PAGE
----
TRINPsite 55.51.5 - 55.52.1  
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There is no need to distinguish the having of parts from the having of attributes and the having of relations. (If it is believed that attributes or relations do not exist, then the having-of-attributes-or-relations does not exist either, and also then the result is still one type of having: having-as-an-element.) This having is purely factual and in this sense not different from the having in having a pen, having paper and having a table where these objects are actually near at hand, or used. A fundamental difference lies in the logical necessity to have something one is made up of, that is, a body or (if preferred) a mind. In the sense of having-as-an-element one must have something, if not a part, then at least one attribute or relation; otherwise one would not even be identifiable. In the sense of being-close-to, owning, and the like, having is a contingent matter: one need not have anything in anyone of these senses. If both types of having were not distinguished, one could not even tell anymore who you were. Are you a set of which a pen is an element, or are you a whole which consists of a piece of paper among other things? The table you have has four legs, but do you have these four legs in the same sense as you probably have two legs? The answer is no, because whereas all these objects (other than your two legs) may be owned by you, or had in some other sense, they are not elements of yourself. Maybe one also feels 'physically close' to one`s body or its parts, and to the attributes and relations one has; maybe one 'controls', 'keeps' or 'uses' them in a sense; yet, this would all be in addition to having them as an element (of oneself). Furthermore, one may feel that one has one`s (own) body in the sense that one owns it, that it is one`s personal property. This use of having lays claim to a cultural or subcultural norm or law, or to a normative institution believed in, such as that of natural or human rights. But then --again-- one does not only 'have' one`s body in the factual, noncultural (and nonlegal) sense of having as an element, one also `has` it in the logically contingent, normative, cultural or legal sense.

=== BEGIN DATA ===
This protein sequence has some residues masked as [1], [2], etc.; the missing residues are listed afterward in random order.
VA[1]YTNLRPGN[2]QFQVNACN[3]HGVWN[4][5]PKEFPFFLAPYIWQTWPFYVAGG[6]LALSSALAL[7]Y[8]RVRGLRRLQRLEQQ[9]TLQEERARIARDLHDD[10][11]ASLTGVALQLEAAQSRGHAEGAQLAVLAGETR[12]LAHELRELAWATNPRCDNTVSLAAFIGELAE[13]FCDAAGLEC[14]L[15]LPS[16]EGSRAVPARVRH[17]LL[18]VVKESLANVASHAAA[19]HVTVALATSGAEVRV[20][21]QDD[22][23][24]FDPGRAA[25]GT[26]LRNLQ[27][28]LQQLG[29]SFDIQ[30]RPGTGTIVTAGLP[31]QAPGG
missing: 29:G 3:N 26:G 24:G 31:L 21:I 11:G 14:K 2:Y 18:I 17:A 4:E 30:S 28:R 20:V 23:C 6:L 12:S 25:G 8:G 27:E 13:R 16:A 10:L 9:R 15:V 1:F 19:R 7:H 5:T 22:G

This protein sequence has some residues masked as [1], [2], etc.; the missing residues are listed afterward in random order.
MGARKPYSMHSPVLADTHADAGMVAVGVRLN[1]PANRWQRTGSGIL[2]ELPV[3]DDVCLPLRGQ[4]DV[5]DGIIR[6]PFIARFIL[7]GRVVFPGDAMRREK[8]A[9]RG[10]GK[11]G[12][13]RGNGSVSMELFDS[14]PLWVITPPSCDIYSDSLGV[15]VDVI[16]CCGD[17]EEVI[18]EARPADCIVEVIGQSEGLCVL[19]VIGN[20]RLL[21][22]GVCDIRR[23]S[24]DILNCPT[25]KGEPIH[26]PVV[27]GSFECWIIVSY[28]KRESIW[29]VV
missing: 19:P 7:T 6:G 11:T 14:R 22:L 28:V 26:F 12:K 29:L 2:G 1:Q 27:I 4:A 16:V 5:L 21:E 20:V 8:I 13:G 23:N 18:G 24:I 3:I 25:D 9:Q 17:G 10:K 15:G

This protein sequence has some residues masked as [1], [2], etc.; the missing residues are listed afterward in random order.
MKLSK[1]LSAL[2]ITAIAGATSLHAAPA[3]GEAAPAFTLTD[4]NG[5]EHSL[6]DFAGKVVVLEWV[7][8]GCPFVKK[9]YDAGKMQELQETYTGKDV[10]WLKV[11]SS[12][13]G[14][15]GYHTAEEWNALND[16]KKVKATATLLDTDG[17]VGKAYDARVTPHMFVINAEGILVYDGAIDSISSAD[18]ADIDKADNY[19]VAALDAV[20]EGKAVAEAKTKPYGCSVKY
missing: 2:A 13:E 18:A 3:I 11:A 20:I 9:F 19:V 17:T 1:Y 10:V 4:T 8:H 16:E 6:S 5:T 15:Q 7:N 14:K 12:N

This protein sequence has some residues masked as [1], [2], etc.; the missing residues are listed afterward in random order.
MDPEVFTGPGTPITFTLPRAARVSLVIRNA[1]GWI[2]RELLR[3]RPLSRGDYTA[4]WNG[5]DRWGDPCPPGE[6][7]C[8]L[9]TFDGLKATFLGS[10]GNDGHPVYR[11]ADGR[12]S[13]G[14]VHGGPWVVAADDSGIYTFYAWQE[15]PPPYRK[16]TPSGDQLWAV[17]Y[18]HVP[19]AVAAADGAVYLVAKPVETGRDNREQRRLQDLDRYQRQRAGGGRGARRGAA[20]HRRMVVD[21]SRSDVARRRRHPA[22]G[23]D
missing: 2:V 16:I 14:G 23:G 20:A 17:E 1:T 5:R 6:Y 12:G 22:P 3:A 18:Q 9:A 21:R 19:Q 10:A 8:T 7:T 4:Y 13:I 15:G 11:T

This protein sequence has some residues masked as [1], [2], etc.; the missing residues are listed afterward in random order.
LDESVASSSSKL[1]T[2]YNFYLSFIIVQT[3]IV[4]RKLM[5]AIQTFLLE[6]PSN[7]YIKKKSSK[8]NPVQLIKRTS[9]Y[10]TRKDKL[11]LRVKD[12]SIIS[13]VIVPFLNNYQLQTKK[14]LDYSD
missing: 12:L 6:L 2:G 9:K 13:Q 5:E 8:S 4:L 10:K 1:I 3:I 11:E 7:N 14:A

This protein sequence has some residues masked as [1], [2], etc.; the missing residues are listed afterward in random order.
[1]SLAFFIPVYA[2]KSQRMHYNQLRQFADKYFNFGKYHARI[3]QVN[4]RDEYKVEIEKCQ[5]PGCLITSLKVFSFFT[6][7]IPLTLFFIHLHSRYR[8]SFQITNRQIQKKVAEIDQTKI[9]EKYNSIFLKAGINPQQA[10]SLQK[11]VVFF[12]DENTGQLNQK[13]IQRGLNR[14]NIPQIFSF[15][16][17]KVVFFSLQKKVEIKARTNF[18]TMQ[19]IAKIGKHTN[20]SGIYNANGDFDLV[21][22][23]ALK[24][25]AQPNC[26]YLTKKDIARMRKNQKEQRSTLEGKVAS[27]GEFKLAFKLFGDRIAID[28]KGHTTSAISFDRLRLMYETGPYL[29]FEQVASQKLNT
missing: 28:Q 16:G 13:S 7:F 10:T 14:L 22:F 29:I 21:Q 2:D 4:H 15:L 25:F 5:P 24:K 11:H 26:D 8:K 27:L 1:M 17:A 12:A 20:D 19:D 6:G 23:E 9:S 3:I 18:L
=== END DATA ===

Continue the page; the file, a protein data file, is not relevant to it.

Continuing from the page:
The conceptual framework we shall use as the supporting structure of our thought will allow for one relation of having-as-an-element, that is, for things having both parts and attributes and relations. We shall also employ the term existence (or being) in such a way that attributes and relations exist, or rather can exist (but not necessarily as things). For those speaking the language which is our present means of communication here this may all sound very trivial. However, it is philosophical analyses and formal systems which exclusively recognize the having or possession of (component) parts, or exclusively the having of attributes or properties (whether or not in addition to two- or more-place relations) which force us to state our basic assumptions explicitly. Altho we did try and shall try to avoid deviating from traditional language and its presuppositions as much as we can, traditional language is never an argument by itself, because it may be incoherent, ambiguous, wrong or immoral in its terminology and assumptions (as it not seldom is). Thus we shall accept the having of parts, attributes and relations as one kind of having, but we shall not consider the having of extraneous objects, or things looked upon as being extraneous, to be identical to it. And altho we do recognize abstract entities as existing besides concrete ones, we shall later reject as pseudo-entities many (if not most) attributes and relations implicitly recognized in ordinary or traditional language.

It cannot be proved that a certain ultimate conceptual framework --or 'ontology' for short-- is the best one, or the sole adequate one, as an ontological framework is itself a prerequisite for any logical proof. It can be illustrated, however, that constructional systems which only recognize the existence of wholes and parts, or only that of attributes or relations, suffer from the conflation of having-parts and having-attributes-or-relations just because they neglect the presence of the one or the other category. The illustration of this shortcoming can only be done within our own frame of reference tho, and could therefore be consistently dismissed by others.

Whatever the disadvantages of our own conceptual supporting structure, it will show to be very useful. In spite of this, the edifice we are going to construct can stand without it, and could also be erected with the help of a different scaffolding. There are hardly any logical objections which can be made to our constructional system, but some might reject our choice from an ontological or some (other?) metaphysical point of view. And while we have no absolute pretensions with respect to our ontology, we must be prepared to meet the criticisms of those who have.

©MVVM, 41-55 ASWW


Model of Neutral-Inclusivity
Book of Instruments
Having and Thingness
Having Component Parts, Attributes and Relations